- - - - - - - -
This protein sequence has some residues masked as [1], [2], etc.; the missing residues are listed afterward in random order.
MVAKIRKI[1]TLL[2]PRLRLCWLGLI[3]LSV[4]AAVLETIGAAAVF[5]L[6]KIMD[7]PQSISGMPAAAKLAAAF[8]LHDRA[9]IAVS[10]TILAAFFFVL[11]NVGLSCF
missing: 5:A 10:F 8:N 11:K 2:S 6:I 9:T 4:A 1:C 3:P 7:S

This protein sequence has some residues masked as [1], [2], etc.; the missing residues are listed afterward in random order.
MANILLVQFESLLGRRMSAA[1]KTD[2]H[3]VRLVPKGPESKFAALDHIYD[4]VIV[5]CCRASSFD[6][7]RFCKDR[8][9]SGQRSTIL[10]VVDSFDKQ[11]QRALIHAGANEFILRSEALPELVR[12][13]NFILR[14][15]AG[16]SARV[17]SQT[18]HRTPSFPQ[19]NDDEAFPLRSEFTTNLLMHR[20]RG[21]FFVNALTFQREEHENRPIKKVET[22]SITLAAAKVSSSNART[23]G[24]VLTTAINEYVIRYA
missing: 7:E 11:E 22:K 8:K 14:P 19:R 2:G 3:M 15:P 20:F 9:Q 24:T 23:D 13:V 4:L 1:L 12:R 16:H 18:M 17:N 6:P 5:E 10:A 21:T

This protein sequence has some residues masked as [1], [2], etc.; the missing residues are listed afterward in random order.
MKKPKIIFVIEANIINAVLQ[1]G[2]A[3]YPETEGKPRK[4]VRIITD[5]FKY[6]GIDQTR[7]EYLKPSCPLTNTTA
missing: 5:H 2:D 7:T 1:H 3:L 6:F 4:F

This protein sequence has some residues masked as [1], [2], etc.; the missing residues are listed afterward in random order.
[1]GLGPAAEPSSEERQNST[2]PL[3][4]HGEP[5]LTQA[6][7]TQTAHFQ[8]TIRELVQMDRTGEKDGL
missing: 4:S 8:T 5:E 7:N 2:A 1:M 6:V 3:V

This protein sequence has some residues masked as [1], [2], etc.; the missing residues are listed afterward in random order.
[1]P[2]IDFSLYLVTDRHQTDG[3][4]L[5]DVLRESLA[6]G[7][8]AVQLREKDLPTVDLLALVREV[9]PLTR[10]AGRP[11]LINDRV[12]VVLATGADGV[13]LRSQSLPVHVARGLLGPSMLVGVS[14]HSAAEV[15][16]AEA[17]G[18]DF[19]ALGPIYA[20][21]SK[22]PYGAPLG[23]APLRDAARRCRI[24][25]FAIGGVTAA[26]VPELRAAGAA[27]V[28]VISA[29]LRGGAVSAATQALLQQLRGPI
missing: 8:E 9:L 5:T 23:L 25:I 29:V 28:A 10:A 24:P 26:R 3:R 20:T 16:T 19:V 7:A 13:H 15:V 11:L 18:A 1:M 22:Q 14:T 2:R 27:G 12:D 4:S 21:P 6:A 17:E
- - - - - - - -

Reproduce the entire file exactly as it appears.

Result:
This protein sequence has some residues masked as [1], [2], etc.; the missing residues are listed afterward in random order.
MVAKIRKI[1]TLL[2]PRLRLCWLGLI[3]LSV[4]AAVLETIGAAAVF[5]L[6]KIMD[7]PQSISGMPAAAKLAAAF[8]LHDRA[9]IAVS[10]TILAAFFFVL[11]NVGLSCF
missing: 5:A 10:F 8:N 11:K 2:S 6:I 9:T 4:A 1:C 3:P 7:S

This protein sequence has some residues masked as [1], [2], etc.; the missing residues are listed afterward in random order.
MANILLVQFESLLGRRMSAA[1]KTD[2]H[3]VRLVPKGPESKFAALDHIYD[4]VIV[5]CCRASSFD[6][7]RFCKDR[8][9]SGQRSTIL[10]VVDSFDKQ[11]QRALIHAGANEFILRSEALPELVR[12][13]NFILR[14][15]AG[16]SARV[17]SQT[18]HRTPSFPQ[19]NDDEAFPLRSEFTTNLLMHR[20]RG[21]FFVNALTFQREEHENRPIKKVET[22]SITLAAAKVSSSNART[23]G[24]VLTTAINEYVIRYA
missing: 7:E 11:E 22:K 8:K 14:P 19:R 2:G 3:M 15:P 20:F 9:Q 24:T 23:D 13:V 4:L 1:L 12:R 16:H 18:M 17:N 6:P 5:E 10:A 21:T

This protein sequence has some residues masked as [1], [2], etc.; the missing residues are listed afterward in random order.
MKKPKIIFVIEANIINAVLQ[1]G[2]A[3]YPETEGKPRK[4]VRIITD[5]FKY[6]GIDQTR[7]EYLKPSCPLTNTTA
missing: 5:H 2:D 7:T 1:H 3:L 6:F 4:F

This protein sequence has some residues masked as [1], [2], etc.; the missing residues are listed afterward in random order.
[1]GLGPAAEPSSEERQNST[2]PL[3][4]HGEP[5]LTQA[6][7]TQTAHFQ[8]TIRELVQMDRTGEKDGL
missing: 4:S 8:T 5:E 7:N 2:A 1:M 6:V 3:V

This protein sequence has some residues masked as [1], [2], etc.; the missing residues are listed afterward in random order.
[1]P[2]IDFSLYLVTDRHQTDG[3][4]L[5]DVLRESLA[6]G[7][8]AVQLREKDLPTVDLLALVREV[9]PLTR[10]AGRP[11]LINDRV[12]VVLATGADGV[13]LRSQSLPVHVARGLLGPSMLVGVS[14]HSAAEV[15][16]AEA[17]G[18]DF[19]ALGPIYA[20][21]SK[22]PYGAPLG[23]APLRDAARRCRI[24][25]FAIGGVTAA[26]VPELRAAGAA[27]V[28]VISA[29]LRGGAVSAATQALLQQLRGPI
missing: 8:E 9:L 5:T 23:L 25:I 29:V 28:A 10:A 24:P 26:R 3:R 20:T 16:T 19:V 7:A 13:H 15:V 11:L 18:A 1:M 22:Q 14:T 2:R 27:G 12:D 4:S 21:P 6:A 17:E